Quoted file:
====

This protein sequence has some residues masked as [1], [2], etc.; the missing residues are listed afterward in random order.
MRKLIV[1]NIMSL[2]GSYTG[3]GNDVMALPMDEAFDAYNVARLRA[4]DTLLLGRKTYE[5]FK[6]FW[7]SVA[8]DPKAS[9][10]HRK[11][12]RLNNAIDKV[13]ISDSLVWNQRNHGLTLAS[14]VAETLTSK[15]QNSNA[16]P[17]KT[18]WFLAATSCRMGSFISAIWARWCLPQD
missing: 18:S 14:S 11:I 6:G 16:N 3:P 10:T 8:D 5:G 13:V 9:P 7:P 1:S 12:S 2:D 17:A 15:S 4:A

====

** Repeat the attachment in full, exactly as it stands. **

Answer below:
This protein sequence has some residues masked as [1], [2], etc.; the missing residues are listed afterward in random order.
MRKLIV[1]NIMSL[2]GSYTG[3]GNDVMALPMDEAFDAYNVARLRA[4]DTLLLGRKTYE[5]FK[6]FW[7]SVA[8]DPKAS[9][10]HRK[11][12]RLNNAIDKV[13]ISDSLVWNQRNHGLTLAS[14]VAETLTSK[15]QNSNA[16]P[17]KT[18]WFLAATSCRMGSFISAIWARWCLPQD
missing: 18:S 14:S 11:I 6:G 16:N 3:P 10:T 8:D 5:G 13:V 9:P 7:P 1:S 12:S 2:D 17:A 15:S 4:A